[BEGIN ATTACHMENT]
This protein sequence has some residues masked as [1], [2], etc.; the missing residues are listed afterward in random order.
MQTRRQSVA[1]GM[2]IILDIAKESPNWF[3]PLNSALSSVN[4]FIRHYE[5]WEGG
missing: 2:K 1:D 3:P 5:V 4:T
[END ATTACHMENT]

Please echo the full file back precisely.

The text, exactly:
This protein sequence has some residues masked as [1], [2], etc.; the missing residues are listed afterward in random order.
MQTRRQSVA[1]GM[2]IILDIAKESPNWF[3]PLNSALSSVN[4]FIRHYE[5]WEGG
missing: 2:K 1:D 3:P 5:V 4:T